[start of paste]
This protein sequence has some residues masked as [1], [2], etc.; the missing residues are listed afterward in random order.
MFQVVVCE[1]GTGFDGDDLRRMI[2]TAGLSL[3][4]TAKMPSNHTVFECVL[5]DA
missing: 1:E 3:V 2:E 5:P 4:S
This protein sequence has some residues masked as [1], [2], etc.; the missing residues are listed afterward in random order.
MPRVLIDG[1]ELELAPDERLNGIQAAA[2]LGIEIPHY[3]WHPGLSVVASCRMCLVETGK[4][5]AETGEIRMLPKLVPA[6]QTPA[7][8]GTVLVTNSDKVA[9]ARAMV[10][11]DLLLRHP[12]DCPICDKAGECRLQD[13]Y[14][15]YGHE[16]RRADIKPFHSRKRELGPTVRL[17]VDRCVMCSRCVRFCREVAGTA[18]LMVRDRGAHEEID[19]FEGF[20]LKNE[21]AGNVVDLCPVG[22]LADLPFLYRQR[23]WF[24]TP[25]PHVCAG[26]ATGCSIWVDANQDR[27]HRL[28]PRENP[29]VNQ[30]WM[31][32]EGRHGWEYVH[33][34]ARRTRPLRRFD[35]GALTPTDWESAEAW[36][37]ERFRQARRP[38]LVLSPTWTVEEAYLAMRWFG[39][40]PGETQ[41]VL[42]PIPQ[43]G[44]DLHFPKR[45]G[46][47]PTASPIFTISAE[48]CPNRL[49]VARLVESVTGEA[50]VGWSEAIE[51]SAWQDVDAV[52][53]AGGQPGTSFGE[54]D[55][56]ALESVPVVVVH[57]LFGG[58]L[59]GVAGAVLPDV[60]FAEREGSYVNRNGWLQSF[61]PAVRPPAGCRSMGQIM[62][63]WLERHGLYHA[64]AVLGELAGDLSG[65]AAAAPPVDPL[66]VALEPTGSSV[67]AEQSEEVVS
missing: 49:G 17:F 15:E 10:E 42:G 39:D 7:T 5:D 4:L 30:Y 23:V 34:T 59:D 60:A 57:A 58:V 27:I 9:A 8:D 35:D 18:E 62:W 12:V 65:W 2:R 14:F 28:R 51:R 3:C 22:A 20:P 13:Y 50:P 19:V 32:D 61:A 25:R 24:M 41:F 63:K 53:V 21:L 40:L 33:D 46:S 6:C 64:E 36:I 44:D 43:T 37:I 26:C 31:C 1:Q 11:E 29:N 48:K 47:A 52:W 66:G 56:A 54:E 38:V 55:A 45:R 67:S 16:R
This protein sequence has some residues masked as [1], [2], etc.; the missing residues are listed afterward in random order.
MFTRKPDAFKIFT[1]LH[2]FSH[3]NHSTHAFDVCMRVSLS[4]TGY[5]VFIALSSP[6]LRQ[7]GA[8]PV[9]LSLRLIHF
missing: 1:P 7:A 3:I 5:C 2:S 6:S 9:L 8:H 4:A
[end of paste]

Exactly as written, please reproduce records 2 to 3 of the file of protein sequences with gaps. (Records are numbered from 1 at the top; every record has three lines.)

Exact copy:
This protein sequence has some residues masked as [1], [2], etc.; the missing residues are listed afterward in random order.
MPRVLIDG[1]ELELAPDERLNGIQAAA[2]LGIEIPHY[3]WHPGLSVVASCRMCLVETGK[4][5]AETGEIRMLPKLVPA[6]QTPA[7][8]GTVLVTNSDKVA[9]ARAMV[10][11]DLLLRHP[12]DCPICDKAGECRLQD[13]Y[14][15]YGHE[16]RRADIKPFHSRKRELGPTVRL[17]VDRCVMCSRCVRFCREVAGTA[18]LMVRDRGAHEEID[19]FEGF[20]LKNE[21]AGNVVDLCPVG[22]LADLPFLYRQR[23]WF[24]TP[25]PHVCAG[26]ATGCSIWVDANQDR[27]HRL[28]PRENP[29]VNQ[30]WM[31][32]EGRHGWEYVH[33][34]ARRTRPLRRFD[35]GALTPTDWESAEAW[36][37]ERFRQARRP[38]LVLSPTWTVEEAYLAMRWFG[39][40]PGETQ[41]VL[42]PIPQ[43]G[44]DLHFPKR[45]G[46][47]PTASPIFTISAE[48]CPNRL[49]VARLVESVTGEA[50]VGWSEAIE[51]SAWQDVDAV[52][53]AGGQPGTSFGE[54]D[55][56]ALESVPVVVVH[57]LFGG[58]L[59]GVAGAVLPDV[60]FAEREGSYVNRNGWLQSF[61]PAVRPPAGCRSMGQIM[62][63]WLERHGLYHA[64]AVLGELAGDLSG[65]AAAAPPVDPL[66]VALEPTGSSV[67]AEQSEEVVS
missing: 49:G 17:F 15:E 10:E 42:G 39:D 7:T 5:D 4:L 30:Y 23:V 34:T 59:D 60:A 57:A 58:V 27:I 9:A 8:D 35:D 18:E 62:W 12:V 65:W 2:R 14:F 28:R 51:R 3:C 22:A 20:P 13:Y 50:P 19:V 32:D 61:A 25:R 24:M 41:F 63:K 53:V 21:L 40:L 33:D 46:S 6:C 64:E 36:I 44:D 43:T 37:I 26:C 31:C 1:Q 11:E 29:N 48:K 47:A 52:W 66:G 56:A 54:E 38:V 55:A 45:R 67:S 16:R
This protein sequence has some residues masked as [1], [2], etc.; the missing residues are listed afterward in random order.
MFTRKPDAFKIFT[1]LH[2]FSH[3]NHSTHAFDVCMRVSLS[4]TGY[5]VFIALSSP[6]LRQ[7]GA[8]PV[9]LSLRLIHF
missing: 1:P 7:A 3:I 5:C 2:S 6:S 9:L 8:H 4:A